It’s great that Apple is supporting these issues. But it’s equally important to reflect on Apple’s less rights-promoting activities. The company operates around the world and chooses to pursue profits to the detriment of the privacy of its China-based users. It clearly has challenges — along with all other smartphone companies — in acquiring natural mineral resources that are conflict-free; the purchase of conflict minerals raises fundamental human rights issues. And the company’s ongoing efforts to minimize its taxation obligations have direct impacts on the abilities of governments to provide essential services to those who are often the worst off in society.
Each of the above examples are easily, and quickly, reduced to assertions that Apple is a public company in a capitalist society. It has obligations to shareholders and, thus, can only do so much to advance basic rights while simultaneously pursuing profits. Apple is, on some accounts, actively attempting to enhance certain rights and promote certain causes and mitigate certain harms while simultaneously acting in the interests of its shareholders.
Those are all entirely fair, and reasonable, arguments. I understand them all. But I think that we’d likely all be well advised to consider Apple’s broader activities before declaring that Apple has ‘our’ backs, on the basis that ‘our’ backs are often privileged, wealthy, and able to externalize a range of harms associated with Apple’s international activities.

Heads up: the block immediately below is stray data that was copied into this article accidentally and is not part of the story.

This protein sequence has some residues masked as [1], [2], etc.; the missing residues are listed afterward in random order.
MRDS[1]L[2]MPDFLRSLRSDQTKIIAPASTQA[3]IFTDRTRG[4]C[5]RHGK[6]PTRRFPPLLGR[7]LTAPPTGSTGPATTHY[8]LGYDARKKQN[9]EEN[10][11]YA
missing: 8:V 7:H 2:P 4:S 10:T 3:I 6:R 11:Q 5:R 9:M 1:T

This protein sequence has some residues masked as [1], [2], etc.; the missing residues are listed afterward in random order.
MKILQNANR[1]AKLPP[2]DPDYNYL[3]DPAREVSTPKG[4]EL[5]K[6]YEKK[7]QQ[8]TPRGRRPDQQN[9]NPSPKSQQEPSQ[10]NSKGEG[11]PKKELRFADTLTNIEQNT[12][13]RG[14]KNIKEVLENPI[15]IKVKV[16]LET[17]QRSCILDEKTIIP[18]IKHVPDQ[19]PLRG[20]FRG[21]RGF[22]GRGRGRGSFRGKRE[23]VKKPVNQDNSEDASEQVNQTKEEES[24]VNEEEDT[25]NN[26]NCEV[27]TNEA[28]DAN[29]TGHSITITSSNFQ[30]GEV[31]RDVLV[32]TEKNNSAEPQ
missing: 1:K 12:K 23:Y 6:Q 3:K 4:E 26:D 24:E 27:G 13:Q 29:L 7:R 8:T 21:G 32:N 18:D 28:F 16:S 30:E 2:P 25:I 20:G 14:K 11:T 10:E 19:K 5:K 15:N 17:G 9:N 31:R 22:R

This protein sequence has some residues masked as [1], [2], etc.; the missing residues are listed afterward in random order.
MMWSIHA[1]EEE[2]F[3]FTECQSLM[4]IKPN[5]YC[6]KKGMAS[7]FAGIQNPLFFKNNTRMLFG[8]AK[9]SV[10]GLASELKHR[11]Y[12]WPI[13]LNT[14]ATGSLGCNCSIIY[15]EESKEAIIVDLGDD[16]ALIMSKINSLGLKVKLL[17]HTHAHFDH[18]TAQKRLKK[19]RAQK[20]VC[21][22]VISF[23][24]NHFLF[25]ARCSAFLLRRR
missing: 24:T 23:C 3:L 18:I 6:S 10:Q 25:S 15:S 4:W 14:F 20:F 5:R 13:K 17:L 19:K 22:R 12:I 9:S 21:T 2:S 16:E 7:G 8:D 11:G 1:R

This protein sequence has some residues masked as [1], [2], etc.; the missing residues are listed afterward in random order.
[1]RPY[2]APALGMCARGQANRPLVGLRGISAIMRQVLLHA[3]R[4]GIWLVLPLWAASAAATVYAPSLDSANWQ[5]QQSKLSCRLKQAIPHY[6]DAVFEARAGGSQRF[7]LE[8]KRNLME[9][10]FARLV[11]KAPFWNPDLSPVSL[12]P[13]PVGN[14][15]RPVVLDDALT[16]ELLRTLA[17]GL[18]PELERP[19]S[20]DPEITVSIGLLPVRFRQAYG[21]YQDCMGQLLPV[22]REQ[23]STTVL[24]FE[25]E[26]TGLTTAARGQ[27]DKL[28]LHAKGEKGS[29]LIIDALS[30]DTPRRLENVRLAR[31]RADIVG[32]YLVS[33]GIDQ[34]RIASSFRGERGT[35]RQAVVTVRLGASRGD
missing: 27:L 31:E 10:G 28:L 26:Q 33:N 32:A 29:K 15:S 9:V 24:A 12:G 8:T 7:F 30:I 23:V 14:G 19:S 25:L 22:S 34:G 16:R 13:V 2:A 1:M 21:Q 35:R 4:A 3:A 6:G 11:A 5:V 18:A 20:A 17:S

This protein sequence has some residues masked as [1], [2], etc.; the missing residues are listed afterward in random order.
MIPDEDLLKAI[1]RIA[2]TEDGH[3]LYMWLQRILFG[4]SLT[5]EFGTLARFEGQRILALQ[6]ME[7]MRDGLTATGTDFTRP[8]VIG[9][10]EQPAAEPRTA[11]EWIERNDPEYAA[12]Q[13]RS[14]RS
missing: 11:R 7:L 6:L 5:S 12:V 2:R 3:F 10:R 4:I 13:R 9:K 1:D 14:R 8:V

John Gruber is ripping into the Wall Street Journal for their reporting on Apple Pay. Specifically, he complains that the Journal didn’t explain how to remove an alert that is meant to encourage people to set up Apple Pay, agrees that Apple has done a bad job explaining how Apple Pay is more secure than using an actual credit card, and mocks an analyst’s comparison to Apple Pay to Microsoft’s antitrust cases in the 1990s and early 2000s.
I agree with a lot of what John wrote but, at the same time, think that it’s all too easy to dismiss complaints about Apple Pay. I work amongst an incredibly technical group of colleagues. Many of us have iPhones. But I’m the only person who uses Apple Pay with any regularity…and I’ve run into issues time after time. Let me list some of the problems I’ve experienced:
I tried to return an item I bought using Apple Pay (linked to my credit card). But when I returned it the credit card number displayed on the receipt was different from that on my credit card…so the retailer refused to take the return.1 It was only after I undertook some independent research that I figured out how to pull up the temporarily assigned number in Apple Pay and, then, additional time to educate the frontline staff, the manager, and then wait for the manager to call central office to confirm they could process the return. Time to return a product to a store that was down the street from me? About 3-4 hours split over 2 days. I wouldn’t have the same issue if I’d just bought the item with my physical credit card.2
Apple Pay doesn’t work as reliably with tap-enabled Point of Sale machines. I’d say that I have about an 85-90% ’hit’ rate with Apple Pay versus using the tap feature of my credit card. That makes Apple Pay less convenient than a tap-enabled credit card or debit card.